A federal appeals court has ruled that a Delaware school board’s practice of reciting prayers before a school board meeting is unconstitutional as a violation of the First Amendment's prohibition against government establishment of religion. This ruling of the Third Circuit Court of Appeals is precedential, and covers Delaware, New Jersey, and Pennsylvania.
In Doe v. Indian River School District, two families challenged the school board’s meeting opening prayers, which took place under a formal prayer policy, which called for board members to rotate in leading a prayer or moment of silence to "solemnify" formal meetings. According to the court papers, the policy stated that prayers may be sectarian or non-sectarian, "in the name of a Supreme Being, Jehovah, Jesus Christ, Buddha, Allah," or any other entity. Court papers indicated that the board has had prayer at board meetings since the district was founded in 1969, and that in practice the prayers have almost always been based in Christian concepts.
Unlike Legislative Sessions A federal district court upheld the practice, but the Third Circuit panel of judges said the board's policy and practices cannot be squared with the Establishment Clause that separates church and state. The court said the key question was whether school board meetings and prayers were more like legislative prayers upheld by the U.S. Supreme Court in the 1983 case of Marsh v. Chambers, or if they were more like prayer during school and school-sponsored events. In considering the latter, the courts have cited the special nature of the school context and the potential that students may feel coerced into participating in the prayer.
Concluding that “Marsh is ill-suited to this context because the entire purpose and structure of the Indian River School District revolves around public school education,” the panel concluded that prayer at school board meetings should be viewed under the same principles that govern school prayer.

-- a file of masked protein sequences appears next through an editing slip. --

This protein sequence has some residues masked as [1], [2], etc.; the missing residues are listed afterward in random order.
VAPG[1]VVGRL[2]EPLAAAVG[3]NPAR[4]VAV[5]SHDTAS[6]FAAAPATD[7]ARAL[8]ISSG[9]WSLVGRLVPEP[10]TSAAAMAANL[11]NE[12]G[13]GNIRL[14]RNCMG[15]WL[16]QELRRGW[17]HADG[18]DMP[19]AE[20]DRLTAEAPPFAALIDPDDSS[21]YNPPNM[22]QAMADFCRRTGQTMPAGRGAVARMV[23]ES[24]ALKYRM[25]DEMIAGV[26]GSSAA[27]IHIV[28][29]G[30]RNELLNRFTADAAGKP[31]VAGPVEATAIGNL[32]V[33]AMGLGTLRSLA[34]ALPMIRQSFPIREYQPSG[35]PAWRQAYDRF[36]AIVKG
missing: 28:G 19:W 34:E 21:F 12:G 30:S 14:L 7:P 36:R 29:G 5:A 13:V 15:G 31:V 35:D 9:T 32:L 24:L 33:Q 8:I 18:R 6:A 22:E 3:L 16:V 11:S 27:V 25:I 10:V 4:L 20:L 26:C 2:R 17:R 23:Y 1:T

Noting that a student wishing to comment on school policies or otherwise participate in the decision-making that affects his or her education must attend board meetings, the court stated, “The First Amendment does not require students to give up their right to participate in their educational system or be rewarded for their school-related achievements as a price for dissenting from a state-sponsored religious practice."
Advances Religion Relying on legal principles in school prayer cases, the court found that the board meeting prayer was unconstitutional because it had the primary effect of advancing and endorsing religion with its explicit references to God, Jesus Christ and the Lord. It also found that the practice involved excessive government entanglement in religion because it was a formal part of the board’s activities, recited in official meetings controlled by the board and composed and recited by board members.
Impacts New Jersey This ruling is binding in New Jersey. In light of this decision, boards of education should not rely on the reasoning in the Marsh v. Chambers case that gave a legislative exception for beginning meetings with prayers. Boards should consult with counsel as to appropriate practices to solemnize board meetings.
Any appeal of the Indian River decision would go before the United States Supreme Court.